44. The first decision was quintessentially judicial in nature. See Harper v. Va. Dep’t of Tax’n,
509 U.S. 86, 107–09 (1993) (Scalia, J., concurring). The Supreme Court examined the statutory
provision, compared it to the strictures of the First Amendment, and determined that the statute
conflicted with the Constitution. See Marbury v. Madison, 5 U.S. (1 Cranch) 137, 178 (1803)
(“If . . . the courts are to regard the constitution; and the constitution is superior to any ordinary act
of the legislature; the constitution, and not such ordinary act, must govern the case to which they
both apply.”); see also Rivers v. Roadway Express, Inc., 511 U.S. 298, 312–13 (1994) (“A judicial
This manner of speaking may sometimes cause the fundamental distinction between “a change in judicial doctrine
and a change in law” to be misconceived. See Lester v. United States, 921 F.3d 1306, 1312 (11th Cir. 2019) (W.
Pryor, J., respecting the denial of rehearing en banc). Sufficient for the Court’s immediate purposes, when courts are
faced with an unconstitutional statute, they cannot “give a ‘remedy’ . . . since an unconstitutional statute is not itself
a cognizable ‘wrong’”—courts are “simply to ignore” an unconstitutional statute. Reynoldsville Casket Co. v. Hyde,
514 U.S. 749, 759 (1995) (Scalia, J., concurring). See generally Stephen E. Sachs, Finding Law, 107 CALIF. L. REV.
construction of a statute is an authoritative statement of what the statute meant before as well as
after the decision of the case giving rise to that construction.”).
The AAPC Court’s severability decision, however, was less characteristically judicial—as
is the case whenever a federal court severs statutory language. Unable to allow an unconstitutional
law to remain as such, the Supreme Court had to decide “whether (i) to invalidate the entire 1991
robocall restriction . . . , or (ii) to invalidate just the 2015 government-debt exception and sever it
from the remainder of the statute.” 7 AAPC, 140 S. Ct. at 2349. The judicial inquiry into the
propriety of severance is “essentially an inquiry into legislative intent.” Minnesota v. Mille Lacs
Band of Chippewa Indians, 526 U.S. 172, 191 (1999). And “[u]nless it is evident that the
Legislature would not have enacted [the statutory provision at issue], independently of that which
is not, the invalid part may be dropped if what is left is fully operative as a law.” Champlin Ref.
Co. v. Corp. Comm’n of Okla., 286 U.S. 210, 234 (1932). Given the deliberate focus courts direct
toward legislative intent in this area, adjudicating severability is a judicial act that is, at least
somewhat, legislative. See AAPC, 140 S. Ct. at 2365 (Gorsuch, J., concurring in the judgment in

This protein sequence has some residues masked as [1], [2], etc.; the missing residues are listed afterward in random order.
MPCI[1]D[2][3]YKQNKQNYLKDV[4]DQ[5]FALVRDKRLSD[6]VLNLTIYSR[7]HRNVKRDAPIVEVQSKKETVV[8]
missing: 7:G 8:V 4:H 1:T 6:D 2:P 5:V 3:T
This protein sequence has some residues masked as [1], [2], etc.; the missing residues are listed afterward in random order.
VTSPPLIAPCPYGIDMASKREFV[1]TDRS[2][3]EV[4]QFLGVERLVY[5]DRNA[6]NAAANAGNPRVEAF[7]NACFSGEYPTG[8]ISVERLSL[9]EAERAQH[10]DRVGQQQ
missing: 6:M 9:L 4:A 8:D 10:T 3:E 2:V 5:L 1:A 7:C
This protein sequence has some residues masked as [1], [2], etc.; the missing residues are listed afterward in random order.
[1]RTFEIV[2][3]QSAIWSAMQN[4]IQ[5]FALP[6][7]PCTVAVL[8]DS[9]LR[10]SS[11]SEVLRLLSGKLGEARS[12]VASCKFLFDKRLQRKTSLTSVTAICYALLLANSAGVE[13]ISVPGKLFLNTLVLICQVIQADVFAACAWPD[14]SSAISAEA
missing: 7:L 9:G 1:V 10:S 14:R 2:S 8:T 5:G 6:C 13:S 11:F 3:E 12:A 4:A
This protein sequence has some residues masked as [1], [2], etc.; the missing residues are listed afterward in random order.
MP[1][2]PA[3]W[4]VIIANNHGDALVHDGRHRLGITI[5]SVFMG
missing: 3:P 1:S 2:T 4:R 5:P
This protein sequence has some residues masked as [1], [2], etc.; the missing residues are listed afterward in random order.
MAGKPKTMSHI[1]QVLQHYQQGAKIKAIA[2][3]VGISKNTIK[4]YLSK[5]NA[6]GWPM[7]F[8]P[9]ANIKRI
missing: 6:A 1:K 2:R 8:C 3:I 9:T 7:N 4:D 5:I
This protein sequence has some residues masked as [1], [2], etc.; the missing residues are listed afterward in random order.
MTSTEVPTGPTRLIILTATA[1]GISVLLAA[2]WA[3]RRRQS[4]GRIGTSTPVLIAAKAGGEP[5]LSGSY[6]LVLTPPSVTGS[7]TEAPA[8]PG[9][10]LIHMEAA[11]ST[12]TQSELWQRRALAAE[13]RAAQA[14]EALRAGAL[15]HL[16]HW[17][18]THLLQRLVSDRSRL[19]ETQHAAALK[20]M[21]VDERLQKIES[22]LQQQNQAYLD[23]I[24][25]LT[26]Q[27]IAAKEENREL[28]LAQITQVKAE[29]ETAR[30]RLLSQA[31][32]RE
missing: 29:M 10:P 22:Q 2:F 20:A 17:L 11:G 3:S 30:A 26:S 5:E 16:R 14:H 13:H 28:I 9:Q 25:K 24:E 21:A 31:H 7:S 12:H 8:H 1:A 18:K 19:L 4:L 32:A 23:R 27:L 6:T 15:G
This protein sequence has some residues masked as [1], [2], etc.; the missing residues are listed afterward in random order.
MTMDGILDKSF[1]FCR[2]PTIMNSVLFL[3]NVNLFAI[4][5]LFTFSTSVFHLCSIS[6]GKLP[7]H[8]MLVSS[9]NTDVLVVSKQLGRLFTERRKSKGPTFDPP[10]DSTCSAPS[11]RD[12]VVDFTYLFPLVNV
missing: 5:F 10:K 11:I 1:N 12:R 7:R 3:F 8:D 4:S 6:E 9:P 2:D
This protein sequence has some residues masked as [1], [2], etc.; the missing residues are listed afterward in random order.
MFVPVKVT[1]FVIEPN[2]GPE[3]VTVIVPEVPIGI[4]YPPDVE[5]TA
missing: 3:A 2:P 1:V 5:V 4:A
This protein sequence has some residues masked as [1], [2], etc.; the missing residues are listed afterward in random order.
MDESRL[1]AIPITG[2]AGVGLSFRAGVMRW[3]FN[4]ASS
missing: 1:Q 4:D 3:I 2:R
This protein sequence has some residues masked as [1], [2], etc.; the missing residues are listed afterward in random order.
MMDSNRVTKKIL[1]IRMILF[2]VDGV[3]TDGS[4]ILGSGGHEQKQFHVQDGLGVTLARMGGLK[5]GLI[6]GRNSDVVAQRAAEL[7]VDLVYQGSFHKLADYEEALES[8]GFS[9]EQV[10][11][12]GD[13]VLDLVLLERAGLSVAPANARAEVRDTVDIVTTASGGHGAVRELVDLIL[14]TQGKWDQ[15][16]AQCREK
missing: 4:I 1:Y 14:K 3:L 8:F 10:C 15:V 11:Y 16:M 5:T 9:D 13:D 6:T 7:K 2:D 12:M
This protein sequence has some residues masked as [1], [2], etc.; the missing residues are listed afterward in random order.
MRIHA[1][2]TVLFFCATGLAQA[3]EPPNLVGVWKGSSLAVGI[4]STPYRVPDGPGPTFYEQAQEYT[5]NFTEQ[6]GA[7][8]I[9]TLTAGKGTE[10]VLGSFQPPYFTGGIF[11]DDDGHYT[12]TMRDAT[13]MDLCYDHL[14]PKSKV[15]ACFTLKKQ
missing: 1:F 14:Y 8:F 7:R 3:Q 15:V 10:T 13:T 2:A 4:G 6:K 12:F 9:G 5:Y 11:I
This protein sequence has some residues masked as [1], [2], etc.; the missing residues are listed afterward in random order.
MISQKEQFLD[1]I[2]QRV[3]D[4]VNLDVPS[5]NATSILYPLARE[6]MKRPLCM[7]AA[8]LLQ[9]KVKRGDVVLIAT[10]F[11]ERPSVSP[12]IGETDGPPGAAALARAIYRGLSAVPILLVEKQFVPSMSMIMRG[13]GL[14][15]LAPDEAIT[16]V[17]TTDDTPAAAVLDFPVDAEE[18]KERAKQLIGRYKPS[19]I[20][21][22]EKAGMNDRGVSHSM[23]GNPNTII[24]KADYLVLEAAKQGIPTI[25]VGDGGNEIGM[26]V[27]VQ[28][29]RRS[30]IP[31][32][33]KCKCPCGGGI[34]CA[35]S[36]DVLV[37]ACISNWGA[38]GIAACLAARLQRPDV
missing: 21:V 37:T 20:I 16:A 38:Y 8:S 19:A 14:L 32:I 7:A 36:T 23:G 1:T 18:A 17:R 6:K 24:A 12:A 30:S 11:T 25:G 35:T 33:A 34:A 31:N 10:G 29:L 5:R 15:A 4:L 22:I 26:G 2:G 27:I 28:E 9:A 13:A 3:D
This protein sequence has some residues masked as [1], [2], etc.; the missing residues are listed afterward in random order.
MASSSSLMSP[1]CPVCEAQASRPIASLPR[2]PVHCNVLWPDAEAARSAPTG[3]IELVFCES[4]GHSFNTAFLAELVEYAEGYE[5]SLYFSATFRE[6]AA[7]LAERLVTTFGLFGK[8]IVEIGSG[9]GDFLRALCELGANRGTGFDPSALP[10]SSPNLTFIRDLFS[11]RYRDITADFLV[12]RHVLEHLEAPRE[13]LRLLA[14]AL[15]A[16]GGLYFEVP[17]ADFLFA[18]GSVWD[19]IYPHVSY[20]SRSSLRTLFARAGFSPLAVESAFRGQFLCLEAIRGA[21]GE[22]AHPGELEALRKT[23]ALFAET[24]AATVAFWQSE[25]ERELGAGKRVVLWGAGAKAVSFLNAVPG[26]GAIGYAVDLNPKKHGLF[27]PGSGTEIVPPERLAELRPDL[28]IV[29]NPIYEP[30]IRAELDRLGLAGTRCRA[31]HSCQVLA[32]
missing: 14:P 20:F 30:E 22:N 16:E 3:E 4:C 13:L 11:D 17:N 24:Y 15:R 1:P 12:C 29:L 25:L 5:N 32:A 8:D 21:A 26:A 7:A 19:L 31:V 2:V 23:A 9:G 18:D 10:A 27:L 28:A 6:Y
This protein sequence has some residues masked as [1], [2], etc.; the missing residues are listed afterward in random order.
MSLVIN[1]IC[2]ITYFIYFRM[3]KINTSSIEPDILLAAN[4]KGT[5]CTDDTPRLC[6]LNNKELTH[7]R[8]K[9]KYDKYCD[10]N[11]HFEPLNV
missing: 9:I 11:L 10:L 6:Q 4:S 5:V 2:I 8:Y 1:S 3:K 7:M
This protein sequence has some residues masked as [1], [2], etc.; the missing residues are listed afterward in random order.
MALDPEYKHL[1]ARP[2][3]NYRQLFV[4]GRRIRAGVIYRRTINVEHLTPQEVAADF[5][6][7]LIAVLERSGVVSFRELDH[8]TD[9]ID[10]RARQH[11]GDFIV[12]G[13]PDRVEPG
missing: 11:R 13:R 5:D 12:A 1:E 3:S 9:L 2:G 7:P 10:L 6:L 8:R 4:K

part and dissenting in part) (disagreeing with the plurality opinion’s severance solution because of
doubt as to the judicial authority “to rewrite the law in this way”); see also, e.g., Harrison, supra,
at 87–88 (“If the United States Court of Appeals for the First Circuit rests a judgment on the
conclusion that a provision of a federal statute is void because it is inconsistent with the
Constitution, that decision will bind district courts in the First Circuit, and panels of that court, in
subsequent cases. That precedent will resemble a legislative act eliminating the provision for the
purposes of those who expect to litigate subject to First Circuit precedent in the future.”).
While severability shorthand typically speaks in terms of “striking down” or “invalidating” acts of Congress, this
characterization is inexact. AAPC, 140 S. Ct. at 2351 n.8. In reality, “[c]ourts hold laws unenforceable; they do not
erase them.” Pool v. City of Houston, 978 F.3d 307, 309 (5th Cir. 2020). See generally Jonathan F. Mitchell, The
Writ-of-Erasure Fallacy, 104 VA. L. REV. 933 (2018).
Grafting the aforementioned principles onto AAPC, a court’s decision to sever an aspect of
a statutory provision appears more similar to a traditional legislative function than an adjudicatory
one, which gives severance its prospective character. This conclusion makes good sense. 8 To
reach the point at which severability must be considered, a court must have already exercised its
judicial power and identified a constitutional issue within the statutory provision at issue. See
Marbury, 5 U.S. at 178. At this juncture, an Article III tribunal has two choices: excise the
constitutionally offensive aspect of the law or invalidate the statute in toto. Either way, this
decision affects the applicability of a legal rule moving forward—those subject to the law will
either (a) now be subject to the same law minus the unconstitutional facet, or (b) will no longer be
subject to the same law at all. Even though federal courts act only to say what the law is, a
severability decision is quasi-legislative, and thereby prospective. 9
While federal courts shoulder the responsibility “to enforce the [constitutional] limits on
federal power by striking down acts of Congress that transgress those limits,” they only possess